Interop Testing, Observations and Suggestions for the Next Step.
E-mail posted by Brian Kowalski [email@example.com] 29 July 1999 on IPIG LIst
Background for IPIG in Stockholm, Agenda Item #12
A short history of how the testing worked for us:
At first we tested single apdu's just to see if we could get them back and forth.
Then Alan Rykhus composed a chart that helped to keep track of what APDU's were transmitted, received and what transport method was used. This was a big step toward keeping track of all the testing. Nicolas Sprauel then expanded the Answer to show the different types of Answer.
Next, Richard Wilson came up with a chart that was transaction based, which became my base for testing with Lyse Pérusse. I say base because some of the options are not implemented by both parties, so a modified chart was negotiated to meet the needs of both parties involved.
In most cases, not ALL the data types were filled in, and certainly, you would have to do *extensive* testing to hit all the possible CHOICEs and other OPTIONAL data. And you can not skip a data type that is the same as another just because you code them the same. Example, the SystemId in, ILLRequest.DeliveryService.EDeliveryDetails.EDeliveryId is not the same as the SystemId in ILLRequest.RequesterId, even though the same code is used to BER encode them.
They could wind up with the wrong tag number or the wrong data.
Now, an APDU comes in an blows up because a MANDATORY tag is missing. When I looked at the BER, I could see the tag was there but had the wrong tag number. This is precisely the kind of problem you hope to find in testing and fix.
However, when I was decoding the BER by hand, I found some OPTIONAL data that also had the wrong tag number. If this would have been the only bad tag, the APDU would have gone into Library.Request (the protocol says ignore anything you do not understand). The test partner would think I received that bit of information, but in fact I did not! I can see the arguments now, "I told you that" ... "No you did not!";-)
Also, if you have the wrong information in an OPTIONAL tag, testing lets you just omit that tag and resend it. Now, your code does not work insofar as putting the correct data into a tag, but it will still put an APDU into the other system, so it seems to have passed the test.
Warning, just because you can interact with one (or more) implementations, does not mean that your APDUs are correct. I experienced a case where an APDU was being rejected by Library.Request because of incorrect data. It was assumed that the incoming APDU was correct, because it was sent to other systems and had not been rejected by them.
The incoming APDU was not correct. The data Library.Request was rejecting the APDU for was just not being looked at by their other test partners. Implementers should be aware that this happens. Once I located the problem (I was looking at both the APDU and my code), it was difficult for me to communicate it to my test partner.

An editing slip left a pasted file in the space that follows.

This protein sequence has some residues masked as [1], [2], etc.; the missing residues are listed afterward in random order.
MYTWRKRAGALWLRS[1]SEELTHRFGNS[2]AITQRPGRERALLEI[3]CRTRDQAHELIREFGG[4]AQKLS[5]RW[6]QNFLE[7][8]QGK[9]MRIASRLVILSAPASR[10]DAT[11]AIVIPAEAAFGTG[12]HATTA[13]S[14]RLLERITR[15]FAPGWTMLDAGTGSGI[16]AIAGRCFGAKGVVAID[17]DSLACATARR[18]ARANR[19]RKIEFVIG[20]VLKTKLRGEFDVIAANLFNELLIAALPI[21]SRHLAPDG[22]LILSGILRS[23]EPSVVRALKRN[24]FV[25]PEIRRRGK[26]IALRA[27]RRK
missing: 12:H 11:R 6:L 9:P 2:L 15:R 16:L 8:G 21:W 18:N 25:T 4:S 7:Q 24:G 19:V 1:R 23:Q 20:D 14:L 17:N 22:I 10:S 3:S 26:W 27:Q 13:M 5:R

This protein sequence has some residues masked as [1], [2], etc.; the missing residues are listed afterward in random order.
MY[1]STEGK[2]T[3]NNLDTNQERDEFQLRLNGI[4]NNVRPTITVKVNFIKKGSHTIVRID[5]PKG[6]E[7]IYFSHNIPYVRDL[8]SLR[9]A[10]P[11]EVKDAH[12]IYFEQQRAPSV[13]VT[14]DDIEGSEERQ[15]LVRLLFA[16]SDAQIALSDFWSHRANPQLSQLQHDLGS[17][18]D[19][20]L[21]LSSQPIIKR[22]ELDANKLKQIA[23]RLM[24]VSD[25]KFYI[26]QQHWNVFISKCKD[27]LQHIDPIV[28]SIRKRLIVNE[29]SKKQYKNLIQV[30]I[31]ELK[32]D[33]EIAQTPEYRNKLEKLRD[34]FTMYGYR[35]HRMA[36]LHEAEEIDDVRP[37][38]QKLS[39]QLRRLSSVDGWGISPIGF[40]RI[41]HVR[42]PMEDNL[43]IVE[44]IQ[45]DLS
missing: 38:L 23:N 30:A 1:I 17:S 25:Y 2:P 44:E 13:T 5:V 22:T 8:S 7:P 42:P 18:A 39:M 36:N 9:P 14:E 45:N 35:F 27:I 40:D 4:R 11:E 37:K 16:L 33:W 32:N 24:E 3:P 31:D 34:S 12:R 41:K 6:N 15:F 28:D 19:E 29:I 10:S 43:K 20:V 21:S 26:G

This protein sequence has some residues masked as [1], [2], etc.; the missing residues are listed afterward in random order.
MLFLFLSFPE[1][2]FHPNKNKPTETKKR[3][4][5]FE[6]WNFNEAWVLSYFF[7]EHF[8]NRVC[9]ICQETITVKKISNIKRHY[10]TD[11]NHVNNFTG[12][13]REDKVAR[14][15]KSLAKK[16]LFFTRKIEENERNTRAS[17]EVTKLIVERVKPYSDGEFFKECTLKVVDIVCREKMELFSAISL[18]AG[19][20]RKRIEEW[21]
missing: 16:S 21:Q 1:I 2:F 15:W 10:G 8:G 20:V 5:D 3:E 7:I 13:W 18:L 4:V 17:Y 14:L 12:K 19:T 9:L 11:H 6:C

You also must send a Repeat for every service that allows a Repeat because the StateMachine responds differently depending on if it receives a Repeat or Original. (As we are discussing now about an Original Shipped when you are in the Shipped state. It can not happen!)
Some very positive things came out of this level of testing that I did not expect. We were able to exercise the StateMachine by doing things like sending a Received when the other party did not issue a Shipped, a valid state transition on the Requester side, but not on the Responder side! (This prompted a debate on the list :-)
And when Nicolas sent me an Answer-Retry. I did Retry with another ILLRequest with the same TransactionGroupQualifier but a different TransactionQualifier and it worked great in my application and his. That was cool.
Suggestions for the Next Step:
I think that we need to come up with some transaction based charts (maybe based on the Richard Wilson charts) that make us send each service (both Original and Repeat where applicable). Data must be in all the elements that you wish to say you support in the PICS. And the charts must specify what CHOICEs to make so that all the data elements (again, that you support) are coded at least once. Obviously there must be enough transactions to exercise all the services.
We must not forget to exercise things like CancelReply.Yes (the transaction is terminated) and CancelReply.No (the transaction keeps going). Even though it is just a different value for a trivial data type (CancelReply.Answer), it makes sure your StateMachine/ProtocolMachine works.
But in going down each of these routes (CancelReply.Yes/No) you could exercise different CHOICEs in the ILLRequest and Answer.
The charts should be negotiated between the parties because not all options are going to be implemented by everyone.
Another thing to think about is the sending of INVALID data, even asking your test partner to do it to you, so you can see if your system properly rejects anything bad. I doubt that this can/will be done because a good system will not let you send bad values! But in any case, something to think about.
Along with the suggestion above, sending INVALID services is a good workout for your StateMachine. But again, a good system will not let you do this!
There must be a level of commitment on both sides to check the data elements the other implementor says they are going to send. Let them know what is bad and let them send it again, and check it again. This can be very time consuming, but, how else do you tell your customers exactly what your product will do (let alone, fill out the PICS honestly!)
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